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Supreme Court rules 7-2 in favor of Colorado baker who refused to bake a wedding cake for a gay couple

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Posted 6/4/18 , edited 6/4/18

He refused them a service based on their sexuality that is bigotry, He is not treating ever customer even handily
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Posted 6/4/18 , edited 6/4/18
Odd that this was decided on pride month.
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Posted 6/4/18 , edited 6/4/18

runec wrote:

Given the way the commission treated the case this ruled the right way. Reading the full ruling the court really threaded the needle to avoid ruling on the central issue.



Ummmmmm. ok. I guess compulsory service is a banal thing to some.

Here. Have a read

https://en.wikipedia.org/wiki/Natural_marriage

Dur dur histrionics!
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Posted 6/4/18 , edited 6/4/18

MysticGon wrote:

Odd that this was decided on pride month.


Well, it does come before the fall. Pride: the one trait shown by people who Jesus consistently rejected.
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Posted 6/4/18 , edited 6/4/18

Cato_Sicarius wrote:


He refused them a service based on their sexuality that is bigotry, He is not treating ever customer even handily


It goes against his religious beliefs. It even said in the document he'd be happy to make a birthday cake, etc.

So by that logic, we should force people to do things against their beliefs? So no, he is not a bigot. He's not intolerant of their opinions, they are of his, though.

They easily could have just gone to a bakery that would have done the cake.

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Posted 6/4/18 , edited 6/4/18
Justice Thomas did warn of a conflict with religion in his dissent on the redefinition of marriage; glad to see the court (7-2!) protecting religious liberty and slapping down Colorado.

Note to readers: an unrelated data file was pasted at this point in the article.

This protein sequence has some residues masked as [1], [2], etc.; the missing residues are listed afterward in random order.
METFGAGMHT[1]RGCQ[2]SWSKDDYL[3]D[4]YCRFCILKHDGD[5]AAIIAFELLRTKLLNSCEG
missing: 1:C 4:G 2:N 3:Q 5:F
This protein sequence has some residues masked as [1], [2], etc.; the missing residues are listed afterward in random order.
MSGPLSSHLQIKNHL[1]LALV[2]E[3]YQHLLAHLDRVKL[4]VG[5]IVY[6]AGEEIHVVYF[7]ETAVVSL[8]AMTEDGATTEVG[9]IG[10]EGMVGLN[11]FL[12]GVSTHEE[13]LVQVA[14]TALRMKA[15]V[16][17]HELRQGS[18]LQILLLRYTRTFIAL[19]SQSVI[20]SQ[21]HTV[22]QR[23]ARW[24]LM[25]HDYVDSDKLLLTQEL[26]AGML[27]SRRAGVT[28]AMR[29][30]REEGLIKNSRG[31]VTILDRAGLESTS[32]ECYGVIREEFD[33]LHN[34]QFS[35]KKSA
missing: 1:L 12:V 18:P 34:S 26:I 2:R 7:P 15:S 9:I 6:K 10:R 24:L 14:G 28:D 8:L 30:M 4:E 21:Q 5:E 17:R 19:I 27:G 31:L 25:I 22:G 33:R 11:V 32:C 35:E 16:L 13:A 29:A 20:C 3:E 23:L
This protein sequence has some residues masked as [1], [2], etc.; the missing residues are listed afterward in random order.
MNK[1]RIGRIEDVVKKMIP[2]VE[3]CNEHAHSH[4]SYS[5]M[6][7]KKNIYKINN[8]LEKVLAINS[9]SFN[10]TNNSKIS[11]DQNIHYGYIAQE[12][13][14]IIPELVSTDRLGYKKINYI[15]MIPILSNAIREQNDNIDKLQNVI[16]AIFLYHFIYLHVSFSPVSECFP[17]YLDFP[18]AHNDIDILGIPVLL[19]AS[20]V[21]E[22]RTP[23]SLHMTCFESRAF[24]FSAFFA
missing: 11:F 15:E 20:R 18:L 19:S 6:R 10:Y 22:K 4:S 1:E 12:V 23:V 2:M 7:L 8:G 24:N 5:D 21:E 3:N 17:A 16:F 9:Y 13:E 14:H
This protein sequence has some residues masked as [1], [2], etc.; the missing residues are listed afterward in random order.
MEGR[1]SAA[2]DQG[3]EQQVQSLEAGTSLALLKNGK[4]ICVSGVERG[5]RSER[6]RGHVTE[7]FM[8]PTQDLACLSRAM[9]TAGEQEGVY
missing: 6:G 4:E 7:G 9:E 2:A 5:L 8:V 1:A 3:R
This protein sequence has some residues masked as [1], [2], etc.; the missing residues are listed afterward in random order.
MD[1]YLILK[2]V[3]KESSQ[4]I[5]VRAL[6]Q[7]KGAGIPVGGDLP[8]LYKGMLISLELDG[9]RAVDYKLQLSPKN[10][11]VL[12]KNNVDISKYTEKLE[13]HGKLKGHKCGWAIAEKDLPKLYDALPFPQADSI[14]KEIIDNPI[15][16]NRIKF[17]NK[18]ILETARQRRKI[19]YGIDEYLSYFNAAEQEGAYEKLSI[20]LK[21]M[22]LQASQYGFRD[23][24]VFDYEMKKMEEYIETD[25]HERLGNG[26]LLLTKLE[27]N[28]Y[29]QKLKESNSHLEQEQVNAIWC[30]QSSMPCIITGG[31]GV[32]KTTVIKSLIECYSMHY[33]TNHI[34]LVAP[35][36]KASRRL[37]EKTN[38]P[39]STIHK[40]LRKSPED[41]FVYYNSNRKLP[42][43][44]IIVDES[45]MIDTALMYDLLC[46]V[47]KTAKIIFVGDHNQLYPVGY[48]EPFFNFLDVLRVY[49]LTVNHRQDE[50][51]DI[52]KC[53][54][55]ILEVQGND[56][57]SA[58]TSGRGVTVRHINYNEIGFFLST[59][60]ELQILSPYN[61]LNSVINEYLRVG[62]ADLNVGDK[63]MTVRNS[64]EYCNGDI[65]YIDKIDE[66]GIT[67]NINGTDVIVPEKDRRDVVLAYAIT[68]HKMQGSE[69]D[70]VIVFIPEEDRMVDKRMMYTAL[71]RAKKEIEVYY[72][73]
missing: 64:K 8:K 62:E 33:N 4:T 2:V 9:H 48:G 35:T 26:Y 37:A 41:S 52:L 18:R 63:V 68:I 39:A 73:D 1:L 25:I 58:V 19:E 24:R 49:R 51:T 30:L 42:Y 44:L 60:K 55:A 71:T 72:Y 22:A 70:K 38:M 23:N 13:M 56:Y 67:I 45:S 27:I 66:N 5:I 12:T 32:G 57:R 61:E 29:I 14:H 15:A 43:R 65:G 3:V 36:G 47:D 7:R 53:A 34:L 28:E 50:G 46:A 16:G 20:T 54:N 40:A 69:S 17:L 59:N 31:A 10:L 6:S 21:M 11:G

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Posted 6/4/18 , edited 6/4/18

D4nc3Style wrote:

It goes against his religious beliefs. It even said in the document he'd be happy to make a birthday cake, etc.

So by that logic, we should force people to do things against their beliefs? So no, he is not a bigot. He's not intolerant of their opinions, they are of his, though.

They easily could have just gone to a bakery that would have done the cake.


if his religious beliefs prevent him from treating each and every customer fairly then maybe he is in the wrong business, Even Chick-fil-A knows that you have to treat every customer fairly and evenly to the best of your ability
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Posted 6/4/18 , edited 6/4/18
There's a word for this type of behavior: discrimination. Here's another example of discrimination:



Are you guys who are defending this also going to defend it if businesses start doing that again? It's more or less the same thing, it's just a question of on what basis you're discriminating.
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Posted 6/4/18 , edited 6/5/18
The cake shop did not have a sign that said “heterosexuals only”; they did decide not to endorse or participate in behaviors that violated their conscience.

No to your first question; and its NOT the same thing.
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Posted 6/4/18 , edited 6/5/18

dougeprofile wrote:

The cake shop did not have a sign that said “heterosexuals only”; they did decide not to endorse or participate in behaviors that violated their conscience.

No to your first question; and its NOT the same thing.


Of course, as long as someone doesn't hang a sign up front, it's totally a different thing when they practice a "straight only" business model.